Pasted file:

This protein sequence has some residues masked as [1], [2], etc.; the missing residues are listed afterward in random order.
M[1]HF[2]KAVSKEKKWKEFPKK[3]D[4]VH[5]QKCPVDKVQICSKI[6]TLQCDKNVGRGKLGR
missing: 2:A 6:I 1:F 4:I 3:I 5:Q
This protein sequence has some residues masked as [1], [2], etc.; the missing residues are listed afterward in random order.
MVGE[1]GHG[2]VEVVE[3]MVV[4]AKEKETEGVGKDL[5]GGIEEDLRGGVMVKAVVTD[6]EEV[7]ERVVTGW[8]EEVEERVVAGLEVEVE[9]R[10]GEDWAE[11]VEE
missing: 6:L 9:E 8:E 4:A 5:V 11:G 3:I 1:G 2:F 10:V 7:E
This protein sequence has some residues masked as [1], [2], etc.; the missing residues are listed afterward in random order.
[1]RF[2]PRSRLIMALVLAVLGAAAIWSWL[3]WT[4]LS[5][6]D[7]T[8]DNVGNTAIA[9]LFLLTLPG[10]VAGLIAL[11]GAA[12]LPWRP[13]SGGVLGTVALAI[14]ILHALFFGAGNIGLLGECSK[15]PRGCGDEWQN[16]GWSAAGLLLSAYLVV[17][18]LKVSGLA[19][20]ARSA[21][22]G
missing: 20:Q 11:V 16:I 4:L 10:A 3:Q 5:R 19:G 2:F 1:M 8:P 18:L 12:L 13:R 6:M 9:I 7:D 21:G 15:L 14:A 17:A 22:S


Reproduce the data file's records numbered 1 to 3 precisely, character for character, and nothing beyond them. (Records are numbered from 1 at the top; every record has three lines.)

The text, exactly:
This protein sequence has some residues masked as [1], [2], etc.; the missing residues are listed afterward in random order.
M[1]HF[2]KAVSKEKKWKEFPKK[3]D[4]VH[5]QKCPVDKVQICSKI[6]TLQCDKNVGRGKLGR
missing: 2:A 6:I 1:F 4:I 3:I 5:Q
This protein sequence has some residues masked as [1], [2], etc.; the missing residues are listed afterward in random order.
MVGE[1]GHG[2]VEVVE[3]MVV[4]AKEKETEGVGKDL[5]GGIEEDLRGGVMVKAVVTD[6]EEV[7]ERVVTGW[8]EEVEERVVAGLEVEVE[9]R[10]GEDWAE[11]VEE
missing: 6:L 9:E 8:E 4:A 5:V 11:G 3:I 1:G 2:F 10:V 7:E
This protein sequence has some residues masked as [1], [2], etc.; the missing residues are listed afterward in random order.
[1]RF[2]PRSRLIMALVLAVLGAAAIWSWL[3]WT[4]LS[5][6]D[7]T[8]DNVGNTAIA[9]LFLLTLPG[10]VAGLIAL[11]GAA[12]LPWRP[13]SGGVLGTVALAI[14]ILHALFFGAGNIGLLGECSK[15]PRGCGDEWQN[16]GWSAAGLLLSAYLVV[17][18]LKVSGLA[19][20]ARSA[21][22]G
missing: 20:Q 11:V 16:I 4:L 10:A 3:Q 5:R 19:G 2:F 1:M 8:P 18:L 12:L 13:R 6:M 9:I 7:D 21:G 15:L 14:A 17:A 22:S